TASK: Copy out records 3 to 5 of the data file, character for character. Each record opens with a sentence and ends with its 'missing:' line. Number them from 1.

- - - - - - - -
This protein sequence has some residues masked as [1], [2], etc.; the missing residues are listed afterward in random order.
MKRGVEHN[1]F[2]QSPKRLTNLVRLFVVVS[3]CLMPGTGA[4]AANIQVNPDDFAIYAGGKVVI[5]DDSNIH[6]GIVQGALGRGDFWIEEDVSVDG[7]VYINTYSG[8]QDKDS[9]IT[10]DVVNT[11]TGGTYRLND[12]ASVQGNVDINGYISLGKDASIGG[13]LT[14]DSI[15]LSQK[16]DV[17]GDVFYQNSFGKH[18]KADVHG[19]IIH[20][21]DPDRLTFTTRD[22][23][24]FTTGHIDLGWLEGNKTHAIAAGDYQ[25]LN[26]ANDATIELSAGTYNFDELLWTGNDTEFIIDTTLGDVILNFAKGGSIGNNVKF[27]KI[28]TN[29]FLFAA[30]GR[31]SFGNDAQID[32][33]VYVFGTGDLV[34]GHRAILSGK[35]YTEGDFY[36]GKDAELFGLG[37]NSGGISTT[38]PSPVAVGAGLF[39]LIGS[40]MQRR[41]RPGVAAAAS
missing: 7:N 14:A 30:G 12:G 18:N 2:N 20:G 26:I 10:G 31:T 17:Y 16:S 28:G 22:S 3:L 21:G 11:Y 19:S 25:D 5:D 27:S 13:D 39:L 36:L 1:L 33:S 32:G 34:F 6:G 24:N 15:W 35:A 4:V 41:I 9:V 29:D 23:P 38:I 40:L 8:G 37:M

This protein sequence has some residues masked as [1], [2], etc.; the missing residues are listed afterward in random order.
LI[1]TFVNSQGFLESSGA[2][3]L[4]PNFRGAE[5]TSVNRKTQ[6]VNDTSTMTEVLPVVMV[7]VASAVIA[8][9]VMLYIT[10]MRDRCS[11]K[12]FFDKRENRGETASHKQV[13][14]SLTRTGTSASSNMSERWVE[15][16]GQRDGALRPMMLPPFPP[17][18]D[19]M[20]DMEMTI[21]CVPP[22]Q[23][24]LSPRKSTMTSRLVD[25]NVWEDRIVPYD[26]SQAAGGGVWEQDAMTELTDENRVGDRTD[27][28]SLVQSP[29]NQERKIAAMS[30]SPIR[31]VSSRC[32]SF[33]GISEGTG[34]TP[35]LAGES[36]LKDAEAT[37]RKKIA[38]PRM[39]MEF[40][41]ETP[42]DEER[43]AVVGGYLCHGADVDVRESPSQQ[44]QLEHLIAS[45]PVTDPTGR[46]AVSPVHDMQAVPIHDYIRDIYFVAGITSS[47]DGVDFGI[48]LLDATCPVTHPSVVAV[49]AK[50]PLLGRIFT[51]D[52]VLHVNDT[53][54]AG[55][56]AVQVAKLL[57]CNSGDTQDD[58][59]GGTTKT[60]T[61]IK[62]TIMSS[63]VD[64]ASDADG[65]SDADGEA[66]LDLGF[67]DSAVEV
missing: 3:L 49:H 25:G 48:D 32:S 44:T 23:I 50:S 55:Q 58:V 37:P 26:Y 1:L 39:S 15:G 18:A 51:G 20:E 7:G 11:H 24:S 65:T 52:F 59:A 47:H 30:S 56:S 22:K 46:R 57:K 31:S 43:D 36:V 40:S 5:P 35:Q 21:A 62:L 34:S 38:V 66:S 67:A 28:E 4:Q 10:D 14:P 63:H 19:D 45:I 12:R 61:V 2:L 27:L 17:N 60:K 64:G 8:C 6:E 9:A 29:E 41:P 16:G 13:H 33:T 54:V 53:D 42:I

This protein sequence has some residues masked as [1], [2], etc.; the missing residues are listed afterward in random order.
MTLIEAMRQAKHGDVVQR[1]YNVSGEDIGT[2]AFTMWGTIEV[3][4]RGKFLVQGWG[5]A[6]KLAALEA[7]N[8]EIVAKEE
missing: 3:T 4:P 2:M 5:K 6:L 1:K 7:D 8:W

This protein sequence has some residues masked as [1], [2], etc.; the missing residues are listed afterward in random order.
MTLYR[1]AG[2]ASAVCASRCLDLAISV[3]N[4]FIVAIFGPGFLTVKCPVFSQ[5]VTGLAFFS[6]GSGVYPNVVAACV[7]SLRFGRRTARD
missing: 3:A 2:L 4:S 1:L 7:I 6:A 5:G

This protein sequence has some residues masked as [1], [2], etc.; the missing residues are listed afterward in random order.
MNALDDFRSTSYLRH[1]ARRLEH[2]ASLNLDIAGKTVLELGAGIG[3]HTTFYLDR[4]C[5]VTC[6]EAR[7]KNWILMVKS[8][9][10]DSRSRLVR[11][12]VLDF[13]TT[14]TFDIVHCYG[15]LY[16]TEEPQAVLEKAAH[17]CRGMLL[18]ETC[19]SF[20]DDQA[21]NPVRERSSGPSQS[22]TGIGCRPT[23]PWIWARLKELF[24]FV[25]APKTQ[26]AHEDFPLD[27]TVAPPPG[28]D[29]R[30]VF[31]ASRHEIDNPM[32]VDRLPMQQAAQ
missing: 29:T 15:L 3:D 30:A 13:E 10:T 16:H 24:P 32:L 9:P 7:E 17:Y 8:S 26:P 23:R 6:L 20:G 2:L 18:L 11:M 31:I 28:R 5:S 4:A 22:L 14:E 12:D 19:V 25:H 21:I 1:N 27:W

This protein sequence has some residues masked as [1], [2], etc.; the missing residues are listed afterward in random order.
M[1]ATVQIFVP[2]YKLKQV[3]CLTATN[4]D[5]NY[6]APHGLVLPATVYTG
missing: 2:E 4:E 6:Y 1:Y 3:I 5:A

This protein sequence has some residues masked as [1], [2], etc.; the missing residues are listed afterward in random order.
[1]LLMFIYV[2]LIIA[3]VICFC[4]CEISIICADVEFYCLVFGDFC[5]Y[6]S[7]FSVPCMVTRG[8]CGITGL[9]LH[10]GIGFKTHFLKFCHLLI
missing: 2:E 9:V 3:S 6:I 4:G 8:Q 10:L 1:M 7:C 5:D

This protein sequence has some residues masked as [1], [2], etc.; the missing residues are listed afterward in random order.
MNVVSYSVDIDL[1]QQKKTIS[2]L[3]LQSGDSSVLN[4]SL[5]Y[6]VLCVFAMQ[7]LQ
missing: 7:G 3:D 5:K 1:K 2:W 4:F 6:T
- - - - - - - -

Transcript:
This protein sequence has some residues masked as [1], [2], etc.; the missing residues are listed afterward in random order.
MTLIEAMRQAKHGDVVQR[1]YNVSGEDIGT[2]AFTMWGTIEV[3][4]RGKFLVQGWG[5]A[6]KLAALEA[7]N[8]EIVAKEE
missing: 3:T 4:P 2:M 5:K 6:L 1:K 7:D 8:W

This protein sequence has some residues masked as [1], [2], etc.; the missing residues are listed afterward in random order.
MTLYR[1]AG[2]ASAVCASRCLDLAISV[3]N[4]FIVAIFGPGFLTVKCPVFSQ[5]VTGLAFFS[6]GSGVYPNVVAACV[7]SLRFGRRTARD
missing: 3:A 2:L 4:S 1:L 7:I 6:A 5:G

This protein sequence has some residues masked as [1], [2], etc.; the missing residues are listed afterward in random order.
MNALDDFRSTSYLRH[1]ARRLEH[2]ASLNLDIAGKTVLELGAGIG[3]HTTFYLDR[4]C[5]VTC[6]EAR[7]KNWILMVKS[8][9][10]DSRSRLVR[11][12]VLDF[13]TT[14]TFDIVHCYG[15]LY[16]TEEPQAVLEKAAH[17]CRGMLL[18]ETC[19]SF[20]DDQA[21]NPVRERSSGPSQS[22]TGIGCRPT[23]PWIWARLKELF[24]FV[25]APKTQ[26]AHEDFPLD[27]TVAPPPG[28]D[29]R[30]VF[31]ASRHEIDNPM[32]VDRLPMQQAAQ
missing: 29:T 15:L 3:D 30:A 13:E 10:T 16:H 24:P 32:L 9:P 7:E 17:Y 8:S 26:P 23:R 6:L 20:G 2:L 18:L 11:M 31:I 28:R 5:S 4:A 22:L 14:E 12:D 19:V 25:H 21:I 1:N 27:W